This commentary is by John Greenberg, who owns and operates The Bear Bookshop in Marlboro.
His biggest error is his first: the assumption that every BTU of energy currently being used in Vermont (however generated) should be replaced. This presumes that none of our energy is wasted, but that’s manifestly false. If it were true, there would be no need to weatherize Vermont buildings, improve the mileage of Vermont’s vehicles, continue to improve the efficiency of Vermont’s lighting, etc.
Studies for the Vermont Department of Public Service and by McKinsey estimate that we waste at least around 20% of our electricity and there’s no reason to believe that we use fossil fuels any better than electricity. My own estimate is somewhere between one-third to one-half of U.S. (and Vermont) energy gets wasted. So instead of replacing ALL of our current use, we should replace only what we really need and eliminate the waste rather than trying to continue generating it.
Since Mr. Hagen provides no link to justify his statement that “87% of the energy (consumed in Vermont) came from sources that produce greenhouse gases,” I’ll accept it and move on.
He then suggests that we replace this 87% of the energy now used exclusively with electricity generated by solar panels. No one with a lick of sense would suggest such a thing, and to my knowledge, no one (except Mr. Hagen) ever has. In the last century or more, Vermont has never generated all of the energy it consumes. We have always imported 100% of our fossil fuels and still do.
A huge portion of our electricity (even when the Vermont Yankee nuclear plant was running) has always been imported too. Even considering just the electricity we do generate in state, solar has never been the only, let alone the primary renewable source.
The problems don’t end there. In order to estimate the land use for solar panels, Hagen consults a nuclear lobby, presumably here. (If he wants information about GM cars, does Mr. Hagen consult only GM’s competitors?) Unsurprisingly, NEI proves to be a dubious source, providing no basis for its statistic that solar photovoltaic has a capacity factor of 16.5% to 28%. According to the Lawrence Berkeley National Laboratory, the actual U.S. capacity factor since 2010 has been 20% to 25%. Both NEI and Lawrence Berkeley estimates necessarily look backward, but solar technology (panels and installation) is constantly improving, so future projects are very likely to have higher capacity factors than those already built.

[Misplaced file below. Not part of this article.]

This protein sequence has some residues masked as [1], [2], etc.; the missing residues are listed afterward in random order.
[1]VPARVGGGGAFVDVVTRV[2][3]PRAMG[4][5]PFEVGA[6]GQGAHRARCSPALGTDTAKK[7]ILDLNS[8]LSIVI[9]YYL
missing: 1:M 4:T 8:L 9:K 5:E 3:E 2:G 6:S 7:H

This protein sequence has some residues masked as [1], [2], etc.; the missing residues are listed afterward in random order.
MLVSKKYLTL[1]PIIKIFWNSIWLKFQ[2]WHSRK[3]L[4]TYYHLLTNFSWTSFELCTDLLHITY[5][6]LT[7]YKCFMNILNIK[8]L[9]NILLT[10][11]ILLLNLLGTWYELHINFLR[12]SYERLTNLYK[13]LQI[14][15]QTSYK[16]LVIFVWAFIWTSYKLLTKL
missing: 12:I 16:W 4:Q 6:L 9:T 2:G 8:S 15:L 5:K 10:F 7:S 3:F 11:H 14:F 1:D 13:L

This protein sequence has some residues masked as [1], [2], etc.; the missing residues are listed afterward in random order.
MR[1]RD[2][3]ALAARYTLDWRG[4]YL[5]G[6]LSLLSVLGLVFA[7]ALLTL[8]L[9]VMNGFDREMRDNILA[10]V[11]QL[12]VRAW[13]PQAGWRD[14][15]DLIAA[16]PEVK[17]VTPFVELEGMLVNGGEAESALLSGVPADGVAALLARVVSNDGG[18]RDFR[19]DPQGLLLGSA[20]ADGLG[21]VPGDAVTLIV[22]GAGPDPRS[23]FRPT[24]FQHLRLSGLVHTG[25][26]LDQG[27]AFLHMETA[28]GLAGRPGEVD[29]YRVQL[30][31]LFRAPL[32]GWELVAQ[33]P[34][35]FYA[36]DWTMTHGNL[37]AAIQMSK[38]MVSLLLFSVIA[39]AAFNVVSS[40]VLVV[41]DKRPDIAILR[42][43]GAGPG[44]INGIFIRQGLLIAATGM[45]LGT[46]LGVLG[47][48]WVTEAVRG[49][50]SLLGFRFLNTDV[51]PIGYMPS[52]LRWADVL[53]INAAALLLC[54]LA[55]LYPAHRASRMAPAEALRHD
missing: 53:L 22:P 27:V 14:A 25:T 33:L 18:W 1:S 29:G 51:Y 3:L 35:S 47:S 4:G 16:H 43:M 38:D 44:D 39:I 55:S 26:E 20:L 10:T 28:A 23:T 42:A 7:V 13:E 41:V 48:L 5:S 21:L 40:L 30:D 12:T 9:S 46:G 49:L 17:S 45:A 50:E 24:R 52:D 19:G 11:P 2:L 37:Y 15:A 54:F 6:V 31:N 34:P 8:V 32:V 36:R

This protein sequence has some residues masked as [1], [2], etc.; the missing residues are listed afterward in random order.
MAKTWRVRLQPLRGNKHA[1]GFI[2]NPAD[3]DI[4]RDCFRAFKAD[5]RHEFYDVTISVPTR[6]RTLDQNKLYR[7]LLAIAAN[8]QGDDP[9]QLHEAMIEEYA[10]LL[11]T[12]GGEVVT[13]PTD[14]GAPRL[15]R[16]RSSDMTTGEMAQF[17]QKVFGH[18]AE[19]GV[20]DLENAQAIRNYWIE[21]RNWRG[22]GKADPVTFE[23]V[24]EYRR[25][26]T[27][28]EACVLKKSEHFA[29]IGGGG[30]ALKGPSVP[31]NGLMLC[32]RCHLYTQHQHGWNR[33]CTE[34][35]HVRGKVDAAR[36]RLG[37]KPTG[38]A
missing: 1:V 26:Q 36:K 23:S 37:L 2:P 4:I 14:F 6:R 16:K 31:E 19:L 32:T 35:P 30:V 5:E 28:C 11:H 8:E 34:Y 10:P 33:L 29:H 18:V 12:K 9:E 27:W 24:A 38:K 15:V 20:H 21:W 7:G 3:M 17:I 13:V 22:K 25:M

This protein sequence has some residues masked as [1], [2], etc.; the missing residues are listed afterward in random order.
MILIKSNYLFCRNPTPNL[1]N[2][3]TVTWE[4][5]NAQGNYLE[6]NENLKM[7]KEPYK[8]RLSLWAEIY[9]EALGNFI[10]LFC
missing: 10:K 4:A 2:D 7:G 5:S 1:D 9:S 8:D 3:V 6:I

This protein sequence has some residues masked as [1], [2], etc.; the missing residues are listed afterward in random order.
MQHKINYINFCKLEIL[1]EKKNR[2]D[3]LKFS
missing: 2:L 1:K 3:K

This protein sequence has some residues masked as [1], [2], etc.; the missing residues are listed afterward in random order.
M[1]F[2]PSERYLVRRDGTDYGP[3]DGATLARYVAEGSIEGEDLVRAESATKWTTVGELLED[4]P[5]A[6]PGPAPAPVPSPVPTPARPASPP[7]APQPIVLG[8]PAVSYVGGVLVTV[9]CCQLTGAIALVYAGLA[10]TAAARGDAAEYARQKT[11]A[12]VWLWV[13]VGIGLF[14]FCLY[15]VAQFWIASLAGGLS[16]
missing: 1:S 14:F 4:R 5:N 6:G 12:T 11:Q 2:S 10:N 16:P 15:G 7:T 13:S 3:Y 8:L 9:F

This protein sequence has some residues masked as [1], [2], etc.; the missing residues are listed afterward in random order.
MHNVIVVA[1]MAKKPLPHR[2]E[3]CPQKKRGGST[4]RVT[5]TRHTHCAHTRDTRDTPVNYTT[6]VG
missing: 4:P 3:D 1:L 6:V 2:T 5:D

NEI uses its questionable capacity factor estimates to generate a land use estimate, ignoring the fact that the National Renewable Energy Laboratory has already calculated the averages in the U.S. for utility-scale solar here: 5.9 acres per megawatt for projects under 20 megawatts. Even if we were to use NEI’s lowball capacity factor estimate (16.5%) and its ensuing calculation that 5,400 megawatts of installed solar capacity would be needed to replace 1,000 megawatts of nuclear power, that works out to 31,860 acres, or just under 50 square miles (a square mile equals 640 acres), not NEI’s 75-square-mile figure.
And NEI’s estimates for that 1,000-megawatt nuke are also clearly incorrect, because they ignore the significant amount of power used by nuclear reactors to power pumps, cooling towers, etc. In addition, assuming a 90% lifetime capacity factor is completely unconservative as well, since no nuclear fleet has come close over its entire lifespan. Vermont Yankee’s last years were in that range, but many of its first years were below 70%; its lifetime average was around 80-85%.
But we still haven’t reached the end of Mr. Hagen’s errors, because his final calculation (based on all these erroneously high inputs) assumes that all of the solar needed in Vermont going forward will be generated solely on open farmland: not one watt on rooftops, none on parking lots, landfills, etc. But of course, that assumption, like the others, is facially mistaken.
To sum up, as I have suggested many times, the smartest energy policy is also the least polluting and least expensive: namely, cutting down on wasted and unnecessary consumption.
Vermont has been trying to do this — one way and another — for decades now. Figuring out how to generate the remainder requires us to think not just about broad environmental and economic considerations, which are generally part of the dialogue, but also factors less often considered: for instance, Vermont job creation (imports vs. in-state sources), tax policy, tourism, land use and planning, portfolio management (diversity vs. dependence on one or two sources), load shifting (to shave expensive peaks and balance consumption), etc.
In other words, there are many factors to be considered, not just one or two. I have absolutely no problem admitting that solar panels occupy greater land areas than many other generating sources, but that’s one tiny part of a much larger discussion.
I’ll close by repeating my Mencken quote: “For every complex problem there is an answer that is clear, simple, and wrong.”